What Color Beacon Should I Use?

What Color Beacon Should I Use?

Does the color of a beacon matter? That depends on the application. In our society, different colors have different meanings. Furthermore, some jurisdictions put restrictions on what color light you can use on public thoroughfares, for example. So how do you know what color is best to use for your application? The list below can help you decide.

Amber/Yellow -- This color is popular beacon color for a variety of applications. In particular, amber and yellow beacon lights are used as warning lights for slow moving or stationary service vehicles on public thoroughfares. They are also commonly used for public and private road construction, visibility on construction sites and vehicle visibility on interior airport thoroughfares. Amber and yellow beacons are also appropriate use for building warning light applications to encourage caution or heightened awareness of potential hazards.

Red -- The color red is usually associated with emergency situations and is widely accepted as appropriate for emergency workers and vehicles, especially fire fighters and police. In some jurisdictions, use of a flashing or revolving warning light on vehicles using public thoroughfares is restricted to fire and police departments. In buildings or at industrial facilities, red beacons can be used to warn of the presence of a hazardous process or condition. Red is also used to warn people to stay away from an area that poses a risk or hazard.

Blue -- In many jurisdictions, blue lights are only allowed to be used by law enforcement personnel in certain public places such as streets and highways. Blue beacon lights may also be used in some cases by EMT's and firefighters, depending on the particular jurisdiction. Use of blue lights in buildings or on properties where the blue light is not visible to nearby public thoroughfares may be permissible. If you are not certain about the appropriate use of blue warning lights in your particular locale or application, we recommend that you consult with local officials.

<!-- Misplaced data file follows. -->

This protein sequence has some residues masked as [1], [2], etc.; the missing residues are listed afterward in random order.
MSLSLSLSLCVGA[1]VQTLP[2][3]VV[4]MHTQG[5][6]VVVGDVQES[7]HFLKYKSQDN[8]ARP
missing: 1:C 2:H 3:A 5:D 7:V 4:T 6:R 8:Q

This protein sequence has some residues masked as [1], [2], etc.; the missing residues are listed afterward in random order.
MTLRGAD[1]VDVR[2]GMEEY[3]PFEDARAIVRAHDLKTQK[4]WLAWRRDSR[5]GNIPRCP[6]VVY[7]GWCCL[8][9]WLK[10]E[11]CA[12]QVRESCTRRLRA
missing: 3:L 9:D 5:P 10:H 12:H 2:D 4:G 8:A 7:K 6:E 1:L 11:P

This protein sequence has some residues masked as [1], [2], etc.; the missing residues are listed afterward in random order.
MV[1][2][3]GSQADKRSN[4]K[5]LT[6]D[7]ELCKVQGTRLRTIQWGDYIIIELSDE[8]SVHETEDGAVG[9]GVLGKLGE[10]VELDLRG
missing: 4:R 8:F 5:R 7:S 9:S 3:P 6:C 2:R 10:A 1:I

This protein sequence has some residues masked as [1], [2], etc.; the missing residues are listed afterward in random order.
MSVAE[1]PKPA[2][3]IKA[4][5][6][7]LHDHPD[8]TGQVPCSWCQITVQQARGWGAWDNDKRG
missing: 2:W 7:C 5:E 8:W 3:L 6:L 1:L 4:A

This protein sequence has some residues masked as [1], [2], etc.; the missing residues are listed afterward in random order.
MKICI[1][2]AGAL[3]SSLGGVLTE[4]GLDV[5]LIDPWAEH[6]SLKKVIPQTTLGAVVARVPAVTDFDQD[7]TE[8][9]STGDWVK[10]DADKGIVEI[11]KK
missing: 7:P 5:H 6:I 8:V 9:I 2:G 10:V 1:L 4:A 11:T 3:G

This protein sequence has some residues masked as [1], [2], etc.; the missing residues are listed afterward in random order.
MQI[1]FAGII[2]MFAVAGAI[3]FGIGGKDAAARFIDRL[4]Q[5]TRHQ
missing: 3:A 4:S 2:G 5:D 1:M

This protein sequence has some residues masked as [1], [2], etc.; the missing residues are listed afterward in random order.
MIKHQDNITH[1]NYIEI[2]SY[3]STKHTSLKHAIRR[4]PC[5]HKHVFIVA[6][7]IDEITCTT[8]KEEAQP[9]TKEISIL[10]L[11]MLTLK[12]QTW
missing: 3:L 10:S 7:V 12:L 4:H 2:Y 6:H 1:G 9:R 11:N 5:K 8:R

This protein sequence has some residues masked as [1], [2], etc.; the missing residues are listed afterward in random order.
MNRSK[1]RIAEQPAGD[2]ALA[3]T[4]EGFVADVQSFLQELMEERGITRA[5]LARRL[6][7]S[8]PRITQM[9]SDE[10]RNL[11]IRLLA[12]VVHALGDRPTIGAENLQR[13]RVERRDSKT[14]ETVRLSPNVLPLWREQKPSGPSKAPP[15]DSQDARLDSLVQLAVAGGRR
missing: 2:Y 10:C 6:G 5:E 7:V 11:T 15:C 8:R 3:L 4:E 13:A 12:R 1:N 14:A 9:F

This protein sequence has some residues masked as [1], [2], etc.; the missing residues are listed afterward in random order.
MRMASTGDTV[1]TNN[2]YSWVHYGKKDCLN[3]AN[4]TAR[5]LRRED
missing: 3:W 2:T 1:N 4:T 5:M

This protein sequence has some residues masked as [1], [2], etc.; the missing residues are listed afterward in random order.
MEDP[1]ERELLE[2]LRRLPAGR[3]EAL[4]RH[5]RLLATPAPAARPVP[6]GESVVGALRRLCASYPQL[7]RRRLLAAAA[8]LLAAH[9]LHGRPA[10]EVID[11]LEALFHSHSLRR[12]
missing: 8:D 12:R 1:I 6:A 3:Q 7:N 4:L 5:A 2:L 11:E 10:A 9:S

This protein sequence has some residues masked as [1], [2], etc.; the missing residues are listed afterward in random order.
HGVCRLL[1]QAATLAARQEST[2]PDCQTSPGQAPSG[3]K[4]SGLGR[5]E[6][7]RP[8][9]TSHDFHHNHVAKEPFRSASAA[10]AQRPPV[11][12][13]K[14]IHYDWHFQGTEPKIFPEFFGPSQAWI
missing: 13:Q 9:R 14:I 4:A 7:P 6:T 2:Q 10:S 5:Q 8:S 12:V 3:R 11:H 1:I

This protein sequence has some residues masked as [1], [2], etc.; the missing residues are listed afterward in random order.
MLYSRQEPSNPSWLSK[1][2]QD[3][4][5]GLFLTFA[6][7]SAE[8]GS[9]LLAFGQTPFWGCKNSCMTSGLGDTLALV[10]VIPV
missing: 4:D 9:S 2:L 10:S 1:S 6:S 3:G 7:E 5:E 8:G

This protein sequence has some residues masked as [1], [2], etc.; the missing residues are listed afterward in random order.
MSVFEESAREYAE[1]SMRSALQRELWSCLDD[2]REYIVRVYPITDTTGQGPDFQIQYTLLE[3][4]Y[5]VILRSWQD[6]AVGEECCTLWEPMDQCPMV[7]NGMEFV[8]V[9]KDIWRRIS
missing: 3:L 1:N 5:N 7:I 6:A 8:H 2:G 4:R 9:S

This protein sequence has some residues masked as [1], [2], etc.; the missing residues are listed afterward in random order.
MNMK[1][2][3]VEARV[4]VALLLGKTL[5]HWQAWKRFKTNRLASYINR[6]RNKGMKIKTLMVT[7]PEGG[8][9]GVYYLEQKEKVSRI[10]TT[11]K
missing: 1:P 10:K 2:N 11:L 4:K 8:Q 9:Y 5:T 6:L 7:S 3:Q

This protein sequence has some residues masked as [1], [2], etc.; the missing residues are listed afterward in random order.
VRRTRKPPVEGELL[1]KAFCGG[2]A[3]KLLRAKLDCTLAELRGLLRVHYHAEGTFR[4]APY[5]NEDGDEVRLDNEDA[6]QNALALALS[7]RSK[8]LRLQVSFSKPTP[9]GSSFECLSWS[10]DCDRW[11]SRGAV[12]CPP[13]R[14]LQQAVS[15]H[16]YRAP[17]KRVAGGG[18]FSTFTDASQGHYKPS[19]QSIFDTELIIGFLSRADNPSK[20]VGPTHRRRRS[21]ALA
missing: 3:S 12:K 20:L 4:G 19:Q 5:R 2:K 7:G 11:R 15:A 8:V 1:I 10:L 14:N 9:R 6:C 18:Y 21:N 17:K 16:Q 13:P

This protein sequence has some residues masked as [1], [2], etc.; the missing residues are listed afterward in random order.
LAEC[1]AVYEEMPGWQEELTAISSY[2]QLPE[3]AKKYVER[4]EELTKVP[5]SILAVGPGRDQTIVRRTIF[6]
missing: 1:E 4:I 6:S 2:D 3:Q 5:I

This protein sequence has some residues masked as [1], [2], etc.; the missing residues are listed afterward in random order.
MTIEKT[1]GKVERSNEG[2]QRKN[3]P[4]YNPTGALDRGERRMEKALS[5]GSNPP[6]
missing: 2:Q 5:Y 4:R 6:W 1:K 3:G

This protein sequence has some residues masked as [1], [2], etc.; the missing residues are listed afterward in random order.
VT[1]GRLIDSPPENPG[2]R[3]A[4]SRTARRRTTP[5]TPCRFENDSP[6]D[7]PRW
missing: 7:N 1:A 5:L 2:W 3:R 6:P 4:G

Green -- The color green is often associated with safety or in some cases, security. Some facilities use green beacons on the vehicles used by safety representatives. Other common uses of green beacons are for those who respond to emergencies in their communities such as Community Emergency Response Teams (CERT).  Green beacons are also used on mobile command posts by fire chiefs to denote that a command vehicle is on the scene. In some jurisdictions green beacons are used by vehicles guiding funeral processions.

Purple/Violet -- In some jurisdictions, purple or violet beacon lights are used to denote vehicles guiding funeral processions.

White/Clear -- White is often used as a secondary light color in light bars on vehicles. This type of beacon is considered to be general purpose in its use with little or no restriction on the application. Some jurisdictions require the use of flashing white beacons on school buses or other forms of public transportation. Some railroad companies used white or clear beacons to add visibility to railroad service vehicles.